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*Not annualized

Source: FactSet Research Systems Inc., Russell®, and Heartland Advisors, Inc.

The inception date for the Value Fund is 12/28/1984 for the investor class and 5/1/2008 for the institutional class.

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©2024 Heartland Advisors | 790 N. Water Street, Suite 1200, Milwaukee, WI 53202 | Business Office: 414-347-7777 | Financial Professionals: 888-505-5180 | Individual Investors: 800-432-7856

In the prospectus dated 5/1/2023, the Gross Fund Operating Expenses for the investor and institutional classes of the Value Fund are 1.09% and 0.98%, respectively.

Past performance does not guarantee future results. Performance represents past performance; current returns may be lower or higher. Performance for institutional class shares prior to their initial offering is based on the performance of investor class shares. The investment return and principal value will fluctuate so that an investor's shares, when redeemed, may be worth more or less than the original cost. All returns reflect reinvested dividends and capital gains distributions, but do not reflect the deduction of taxes that an investor would pay on distributions or redemptions. Subject to certain exceptions, shares of a Fund redeemed or exchanged within 10 days of purchase are subject to a 2% redemption fee. Performance does not reflect this fee, which if deducted would reduce an individual's return. To obtain performance through the most recent month end, call 800-432-7856 or visit heartlandadvisors.com.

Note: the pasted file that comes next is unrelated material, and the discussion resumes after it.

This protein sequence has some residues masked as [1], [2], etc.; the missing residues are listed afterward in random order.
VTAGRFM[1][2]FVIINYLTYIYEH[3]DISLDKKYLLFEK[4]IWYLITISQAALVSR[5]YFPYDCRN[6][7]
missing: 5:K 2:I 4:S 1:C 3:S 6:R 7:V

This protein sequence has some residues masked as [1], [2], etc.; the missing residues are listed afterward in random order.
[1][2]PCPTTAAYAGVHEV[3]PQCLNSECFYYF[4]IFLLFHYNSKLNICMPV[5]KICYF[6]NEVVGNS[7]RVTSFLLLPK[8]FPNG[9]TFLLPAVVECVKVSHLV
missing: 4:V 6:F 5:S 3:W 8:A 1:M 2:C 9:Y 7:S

An investor should consider the Funds’ investment objectives, risks, and charges and expenses carefully before investing or sending money. This and other important information may be found in the Funds' prospectus. To obtain a prospectus, please call 800-432-7856 or visit heartlandadvisors.com. Please read the prospectus carefully before investing.

As of 3/31/2023, Centerra Gold, Inc. (CGAU), First Interstate Bancsystem, Inc. (Class A) (FIBK), and National Storage Affiliates Trust (NSA), represented 1.79%, 1.15.%, and 0.80% of the Value Fund’s net assets, respectively. 

Statements regarding securities are not recommendations to buy or sell.

Portfolio holdings are subject to change. Current and future portfolio holdings are subject to risk.

The Value Fund primarily invests in small companies selected on a value basis. Such securities generally are more volatile and less liquid than those of larger companies.

Value investments are subject to the risk that their intrinsic value may not be recognized by the broad market.

The Value Fund seeks long-term capital appreciation through investing in small companies.

The above individuals are registered representatives of ALPS Distributors, Inc.

The Heartland Funds are distributed by ALPS Distributors, Inc.